Cornelius' Corner

"Getting a Sugar Buzz with Yellow-Bellied Sapsuckers"
27
Feb

Cornelius’ Corner: “Getting a Sugar Buzz with Yellow-Bellied Sapsuckers”

Yellow-bellied Sapsucker (Photo by Glenn A. Goss)

Hi, friends – Cornelius here! I’ve been watching out the window of the Visitor Center from my tank, and it’s clear that spring is just around the corner. The temperatures are beginning to rise, as is the sap in the trees. All that sap moving around means that it is a good time to highlight my friend, the Yellow-bellied Sapsucker!

In case you didn’t know, a sapsucker is actually a woodpecker! It uses its strong woodpecker beak to drill lines of holes in tree bark. As sap moves through the tree’s inner bark it pools in the openings created by the woodpecker’s drilling. Then the bird can simply lap it up using the brush-like structure on the end of its tongue. Sometimes bugs are attracted to the sap’s sugars and they end up caught in the wells too, which provides for a nice high-protein snack. Trees like maples and birches are favorites, but sapsuckers have been seen using over 1,000 different types of woody plants for feeding!

The Yellow-bellied Sapsucker is one of six woodpecker species that live in the park, but it is special because it migrates, unlike the other woodpeckers that tend to stay in one region year-round. It spends winters in the Mid-Atlantic south into Central America, while it breeds in the northern United States and Canada. Here in the park, we see lots of Yellow-bellied Sapsuckers in the winter. With the leaves off the trees it becomes easier to spot both their feeding holes and the birds themselves. A quick walk down either the Millrace Trail or Beech Trail will show lots of feeding locations!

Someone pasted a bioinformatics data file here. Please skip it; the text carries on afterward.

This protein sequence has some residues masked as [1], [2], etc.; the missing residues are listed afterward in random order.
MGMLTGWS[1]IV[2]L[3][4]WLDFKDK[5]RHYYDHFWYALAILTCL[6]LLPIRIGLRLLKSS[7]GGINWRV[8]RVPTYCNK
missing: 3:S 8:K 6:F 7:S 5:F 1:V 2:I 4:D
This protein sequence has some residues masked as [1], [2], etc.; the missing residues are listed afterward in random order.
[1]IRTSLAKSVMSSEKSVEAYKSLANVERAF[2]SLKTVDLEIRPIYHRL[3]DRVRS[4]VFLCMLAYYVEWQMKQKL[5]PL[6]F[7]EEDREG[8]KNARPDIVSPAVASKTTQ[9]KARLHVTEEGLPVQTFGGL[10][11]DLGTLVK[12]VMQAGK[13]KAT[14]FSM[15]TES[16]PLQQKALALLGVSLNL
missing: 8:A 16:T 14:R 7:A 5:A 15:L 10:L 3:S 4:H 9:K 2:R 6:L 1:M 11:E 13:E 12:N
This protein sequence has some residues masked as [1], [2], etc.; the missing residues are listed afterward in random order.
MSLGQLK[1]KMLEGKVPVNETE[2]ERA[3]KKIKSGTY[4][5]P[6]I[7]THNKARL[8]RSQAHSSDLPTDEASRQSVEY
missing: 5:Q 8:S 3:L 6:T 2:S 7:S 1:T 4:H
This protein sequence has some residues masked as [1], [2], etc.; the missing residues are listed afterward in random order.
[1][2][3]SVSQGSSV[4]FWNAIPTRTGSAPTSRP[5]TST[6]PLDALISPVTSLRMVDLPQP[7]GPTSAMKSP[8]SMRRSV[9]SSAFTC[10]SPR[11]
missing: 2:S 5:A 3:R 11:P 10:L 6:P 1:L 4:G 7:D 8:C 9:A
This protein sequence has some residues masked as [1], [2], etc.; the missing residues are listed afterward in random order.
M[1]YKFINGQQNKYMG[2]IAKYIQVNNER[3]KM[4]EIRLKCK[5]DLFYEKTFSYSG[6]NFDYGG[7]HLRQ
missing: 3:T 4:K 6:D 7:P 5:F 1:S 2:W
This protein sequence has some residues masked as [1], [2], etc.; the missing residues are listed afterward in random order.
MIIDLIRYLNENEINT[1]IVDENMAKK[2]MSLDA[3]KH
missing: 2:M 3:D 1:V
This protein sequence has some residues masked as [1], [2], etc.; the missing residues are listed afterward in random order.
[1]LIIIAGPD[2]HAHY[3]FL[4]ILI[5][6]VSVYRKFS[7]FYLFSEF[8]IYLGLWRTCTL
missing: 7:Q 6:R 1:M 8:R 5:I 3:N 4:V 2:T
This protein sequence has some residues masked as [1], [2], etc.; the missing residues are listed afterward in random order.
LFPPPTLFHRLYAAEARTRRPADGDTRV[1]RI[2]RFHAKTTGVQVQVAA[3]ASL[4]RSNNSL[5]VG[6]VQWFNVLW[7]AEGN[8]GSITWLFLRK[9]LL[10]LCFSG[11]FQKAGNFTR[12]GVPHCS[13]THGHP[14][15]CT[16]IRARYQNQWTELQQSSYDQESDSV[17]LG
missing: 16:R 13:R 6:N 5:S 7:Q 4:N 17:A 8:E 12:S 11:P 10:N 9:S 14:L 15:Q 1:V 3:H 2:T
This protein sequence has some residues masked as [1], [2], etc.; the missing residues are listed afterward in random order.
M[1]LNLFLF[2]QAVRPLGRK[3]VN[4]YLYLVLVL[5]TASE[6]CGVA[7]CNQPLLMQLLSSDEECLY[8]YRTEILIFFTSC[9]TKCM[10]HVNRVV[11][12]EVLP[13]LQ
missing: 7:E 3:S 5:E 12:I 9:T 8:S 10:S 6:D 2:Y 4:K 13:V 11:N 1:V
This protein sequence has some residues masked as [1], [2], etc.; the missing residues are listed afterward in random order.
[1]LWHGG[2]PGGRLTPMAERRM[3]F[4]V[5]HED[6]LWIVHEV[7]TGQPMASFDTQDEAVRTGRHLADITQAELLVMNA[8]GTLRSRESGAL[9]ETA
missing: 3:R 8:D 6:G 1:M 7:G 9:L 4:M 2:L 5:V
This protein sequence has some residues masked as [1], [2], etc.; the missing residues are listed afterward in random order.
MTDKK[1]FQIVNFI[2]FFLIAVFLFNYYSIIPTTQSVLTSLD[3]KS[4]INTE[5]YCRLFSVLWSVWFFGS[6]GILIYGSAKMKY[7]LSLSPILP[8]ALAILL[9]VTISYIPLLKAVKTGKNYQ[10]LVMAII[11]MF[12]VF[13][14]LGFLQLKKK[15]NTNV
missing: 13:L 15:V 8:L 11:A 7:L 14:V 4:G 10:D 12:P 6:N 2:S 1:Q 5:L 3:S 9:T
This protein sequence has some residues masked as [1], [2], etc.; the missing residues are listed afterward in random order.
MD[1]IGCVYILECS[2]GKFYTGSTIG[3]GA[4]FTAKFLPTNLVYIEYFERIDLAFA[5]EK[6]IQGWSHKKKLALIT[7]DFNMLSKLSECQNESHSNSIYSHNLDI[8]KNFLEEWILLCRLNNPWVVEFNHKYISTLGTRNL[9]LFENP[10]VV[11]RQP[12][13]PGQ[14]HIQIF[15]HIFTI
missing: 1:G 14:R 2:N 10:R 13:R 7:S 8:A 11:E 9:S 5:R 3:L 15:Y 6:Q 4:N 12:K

Holes made by a Yellow-bellied Sapsucker in the Park

The easiest way to tell if a Yellow-bellied Sapsucker is in your neighborhood is to look for signs of feeding – those lines of sap wells are a clear sign! Otherwise, look for a woodpecker that is roughly robin-sized. They are overall black and white, with messy white barring on their backs, big white patches on their wings, and pale to bright yellow bellies. Both males and females have bright red crowns, but only the males have red throats as well.

Want to encourage sapsuckers to visit your yard? Maintain woodpecker-favorite trees like maples, birch, and hickory. You can also plant fruit trees – in addition to the sap, Yellow-bellied Sapsuckers love a good apple or serviceberry treat!

– Cornelius

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